Thinking back to your time in the NBA, one of the things that we love is that you’ve done a great job of expanding your brand outside of sports. Because before, we would hear stories about athletes who would go broke right immediately after retirement. But thankfully, that has changed with your generation. At what point do you begin to start thinking about life outside of basketball and preparing for your transition?

DW: I’ve been through a lot in my in my short period of time in this world and in this spotlight that I have. I think it’s moments in your life that will force you to get your stuff straight or try to learn more about, the things that matter, such as in your finances and your family’s fortunes and all those things. So going through a divorce at 24, that will make you open up your books a little bit and learn. Injuries, having torn my shoulder up, and I tore my knee. I didn’t know if I’d ever be the same after my injuries. I’ve always thought outside of basketball from those big those moments that happened in my life. I started focusing on the after life, because when you go through those moments, you’re not in the afterlife but you in the next phase of your life. Your phone is not ringing that much when you are laying up in the bed after your shoulder surgery, you got knee surgery or going through drama. I had a little taste of what the next side was going to be. And it was going to be that if I didn’t take care of my business. My phone was going to be ringing enough and I wanted to make sure that I had opportunities when I got done playing. I tried to at that time to change my mindset, stop saying no to doing something and fear things, and start going out and trying things and saying what I’m good at and what I suck at, but also allowing people to see me in these different arenas as well.

S&A: You’ve also put family and fatherhood at the forefront of your life and your brand, and you’ve really become an advocate for several issues that continue to plague America, one of which is the fertility struggle. And I really appreciate you and Gabrielle’s candor about journey, about you guys’ journey to parenthood and specifically stepping in to say that there were other options to achieve that dream without risking her physical and mental health. How do you feel is it that you guys’ openness has added to the conversation, especially in Black households?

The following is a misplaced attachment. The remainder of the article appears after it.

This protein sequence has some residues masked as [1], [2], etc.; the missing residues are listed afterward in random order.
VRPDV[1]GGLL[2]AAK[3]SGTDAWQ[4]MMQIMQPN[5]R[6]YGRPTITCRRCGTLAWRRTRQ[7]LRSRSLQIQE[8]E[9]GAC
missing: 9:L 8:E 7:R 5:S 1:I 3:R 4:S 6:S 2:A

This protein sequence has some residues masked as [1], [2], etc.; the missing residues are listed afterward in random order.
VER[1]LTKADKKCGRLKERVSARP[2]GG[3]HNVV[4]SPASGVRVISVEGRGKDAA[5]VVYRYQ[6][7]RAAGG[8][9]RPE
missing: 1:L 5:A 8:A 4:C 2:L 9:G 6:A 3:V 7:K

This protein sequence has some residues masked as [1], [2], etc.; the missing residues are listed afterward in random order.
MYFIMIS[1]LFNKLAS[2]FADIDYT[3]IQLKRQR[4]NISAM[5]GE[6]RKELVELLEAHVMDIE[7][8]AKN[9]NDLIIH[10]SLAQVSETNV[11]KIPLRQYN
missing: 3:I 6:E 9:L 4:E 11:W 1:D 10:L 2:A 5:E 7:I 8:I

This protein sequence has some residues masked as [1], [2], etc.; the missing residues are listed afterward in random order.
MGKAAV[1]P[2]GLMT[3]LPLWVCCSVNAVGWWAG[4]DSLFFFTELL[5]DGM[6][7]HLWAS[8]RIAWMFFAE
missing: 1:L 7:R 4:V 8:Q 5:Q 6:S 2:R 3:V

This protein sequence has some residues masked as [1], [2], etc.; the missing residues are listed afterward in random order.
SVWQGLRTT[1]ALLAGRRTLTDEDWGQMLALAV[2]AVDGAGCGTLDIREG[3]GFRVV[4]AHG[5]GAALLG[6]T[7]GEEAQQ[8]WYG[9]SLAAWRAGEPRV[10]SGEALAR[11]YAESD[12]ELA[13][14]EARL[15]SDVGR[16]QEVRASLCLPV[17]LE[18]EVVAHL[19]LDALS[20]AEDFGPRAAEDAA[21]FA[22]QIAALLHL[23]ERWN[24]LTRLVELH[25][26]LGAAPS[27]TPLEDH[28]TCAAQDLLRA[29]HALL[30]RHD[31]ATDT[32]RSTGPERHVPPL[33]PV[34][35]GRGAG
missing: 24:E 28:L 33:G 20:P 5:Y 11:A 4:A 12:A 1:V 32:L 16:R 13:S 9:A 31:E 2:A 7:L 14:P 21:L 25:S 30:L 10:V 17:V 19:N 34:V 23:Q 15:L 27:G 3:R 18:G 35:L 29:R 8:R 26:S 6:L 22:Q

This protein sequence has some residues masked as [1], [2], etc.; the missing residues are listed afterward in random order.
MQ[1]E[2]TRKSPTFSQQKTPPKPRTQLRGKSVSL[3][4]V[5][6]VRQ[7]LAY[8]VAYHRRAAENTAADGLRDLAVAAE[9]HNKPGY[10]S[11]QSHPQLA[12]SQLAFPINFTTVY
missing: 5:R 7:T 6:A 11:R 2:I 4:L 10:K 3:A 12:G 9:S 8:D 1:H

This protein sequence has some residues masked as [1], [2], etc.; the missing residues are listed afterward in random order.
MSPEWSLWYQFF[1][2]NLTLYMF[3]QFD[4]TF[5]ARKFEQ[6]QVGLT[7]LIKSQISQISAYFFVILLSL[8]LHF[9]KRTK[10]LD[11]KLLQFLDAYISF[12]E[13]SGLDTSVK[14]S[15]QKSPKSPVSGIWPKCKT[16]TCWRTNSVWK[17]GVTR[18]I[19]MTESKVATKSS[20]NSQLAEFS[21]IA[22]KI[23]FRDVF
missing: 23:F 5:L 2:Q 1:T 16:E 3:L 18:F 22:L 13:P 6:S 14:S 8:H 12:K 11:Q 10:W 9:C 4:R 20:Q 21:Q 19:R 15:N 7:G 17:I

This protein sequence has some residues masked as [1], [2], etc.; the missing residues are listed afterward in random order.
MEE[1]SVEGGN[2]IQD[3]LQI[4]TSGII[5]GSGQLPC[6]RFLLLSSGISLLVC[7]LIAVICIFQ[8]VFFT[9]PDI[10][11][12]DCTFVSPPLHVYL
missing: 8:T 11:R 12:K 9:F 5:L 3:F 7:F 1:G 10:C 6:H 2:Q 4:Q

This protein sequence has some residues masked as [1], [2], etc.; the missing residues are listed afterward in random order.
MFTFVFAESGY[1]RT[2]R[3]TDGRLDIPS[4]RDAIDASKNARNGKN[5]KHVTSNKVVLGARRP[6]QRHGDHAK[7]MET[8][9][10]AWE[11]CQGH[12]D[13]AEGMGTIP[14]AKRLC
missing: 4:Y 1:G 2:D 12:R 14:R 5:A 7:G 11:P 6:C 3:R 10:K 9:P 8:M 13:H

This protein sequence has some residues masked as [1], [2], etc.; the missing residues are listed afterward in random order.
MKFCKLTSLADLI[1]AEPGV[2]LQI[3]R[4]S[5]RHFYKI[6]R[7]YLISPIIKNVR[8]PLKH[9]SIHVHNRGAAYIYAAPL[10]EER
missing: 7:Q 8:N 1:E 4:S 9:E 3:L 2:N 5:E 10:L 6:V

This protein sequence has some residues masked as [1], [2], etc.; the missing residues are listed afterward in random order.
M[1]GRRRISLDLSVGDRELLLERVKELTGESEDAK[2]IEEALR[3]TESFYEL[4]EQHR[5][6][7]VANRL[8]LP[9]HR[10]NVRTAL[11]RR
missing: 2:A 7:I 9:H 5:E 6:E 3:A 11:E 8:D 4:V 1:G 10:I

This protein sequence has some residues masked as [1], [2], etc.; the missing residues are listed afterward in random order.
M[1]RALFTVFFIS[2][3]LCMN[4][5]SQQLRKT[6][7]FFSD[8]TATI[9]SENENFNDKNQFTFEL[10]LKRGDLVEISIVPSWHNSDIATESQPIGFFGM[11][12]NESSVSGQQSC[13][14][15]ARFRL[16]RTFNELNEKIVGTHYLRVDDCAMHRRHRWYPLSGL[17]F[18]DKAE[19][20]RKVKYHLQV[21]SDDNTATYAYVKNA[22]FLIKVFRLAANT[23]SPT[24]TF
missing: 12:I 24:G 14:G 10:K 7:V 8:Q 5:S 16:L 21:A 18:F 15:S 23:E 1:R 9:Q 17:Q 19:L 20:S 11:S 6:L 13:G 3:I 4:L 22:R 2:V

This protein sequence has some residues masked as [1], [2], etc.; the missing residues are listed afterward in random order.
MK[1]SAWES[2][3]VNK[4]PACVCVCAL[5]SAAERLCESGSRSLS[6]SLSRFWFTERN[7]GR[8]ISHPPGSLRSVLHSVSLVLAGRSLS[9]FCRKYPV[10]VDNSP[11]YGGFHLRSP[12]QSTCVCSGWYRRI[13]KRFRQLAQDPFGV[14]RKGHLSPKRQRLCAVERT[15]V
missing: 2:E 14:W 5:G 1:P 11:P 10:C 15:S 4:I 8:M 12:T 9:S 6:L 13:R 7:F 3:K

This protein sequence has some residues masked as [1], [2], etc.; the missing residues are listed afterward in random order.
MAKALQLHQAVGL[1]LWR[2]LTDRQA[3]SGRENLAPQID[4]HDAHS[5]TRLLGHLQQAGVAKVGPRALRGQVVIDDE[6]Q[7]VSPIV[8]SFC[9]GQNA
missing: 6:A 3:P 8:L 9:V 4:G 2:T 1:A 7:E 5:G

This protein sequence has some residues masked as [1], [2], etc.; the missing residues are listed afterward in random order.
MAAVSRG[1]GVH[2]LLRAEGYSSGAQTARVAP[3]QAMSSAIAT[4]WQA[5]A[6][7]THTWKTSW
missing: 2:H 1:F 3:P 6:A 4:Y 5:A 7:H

DW: To be honest, I don’t know. You get a few people come up to you, maybe come here and there. We really don’t know unless someone approaches us. I think we do understand that it’s a responsibility when you go a microphone, whether you want it or not, you have some form of responsibility. And we’ve taken our responsibility as the things that we go through. We know we’re not the only ones going through it and dealing with it, no matter if it’s the most popular thing or not. Because we live in this world where eyes open is all we know. There are so many different struggles. So we’re sharing our struggle, with the next person or people. And, because we have this microphone and because we know we there are families out There, we sell things that the people go and buy product from us. It’s our duty to make sure that we get more than just show up sign autographs and take some photos and say, ‘Hey, buy this.’ It’s our duty to make sure we live a way that we can help people.  Our way is through what we go through in life. And what we do in real-time. We just share those things and we’re very open about it, but it’s not comfortable at the same time because we know the world, we live in there is going to be a lot of opinions. but at the same time, it’s bigger than that. And so, it’s a responsibility that we don’t take lightly.

You also jumped in on the conversation of equal pay for women when Gabrielle was going through her battle with America’s Got Talent.

DW: Oh, yes.

Pay remains a major issue for us. So what else can men in power do to assist in the fight for pay equity for women?

DW: What we always try to do and, what I’ve seen others do is using your voice is obviously important, right? And that’s great. Using your voice is phenomenal. But when you are in positions of power, when you are sitting at the head of a table, you have to do the exact same thing. You have to make sure that their own looks different and the payments are different. We all need to make change, if you will, at the table to make change yourself. And so that’s the goal. We all have to continue to get into the positions of power so we can continue to employ, continue to create jobs and create opportunities and ideas and all these things. And so we are in a position to be able to change that. We can tweet about it, we can scream it to the rooftops, but that does nothing unless your actually in a position to really actually act on it yourself.

And we also love and appreciate your support of Zaya and being at the forefront of LGBTQ+ civil rights. As someone who has a young nephew in the community, I empathize. Because of your platform, obviously you mentioned that it comes with so much criticism. So how are you learning to navigate or balance what’s worth sharing and what’s worth doing things privately?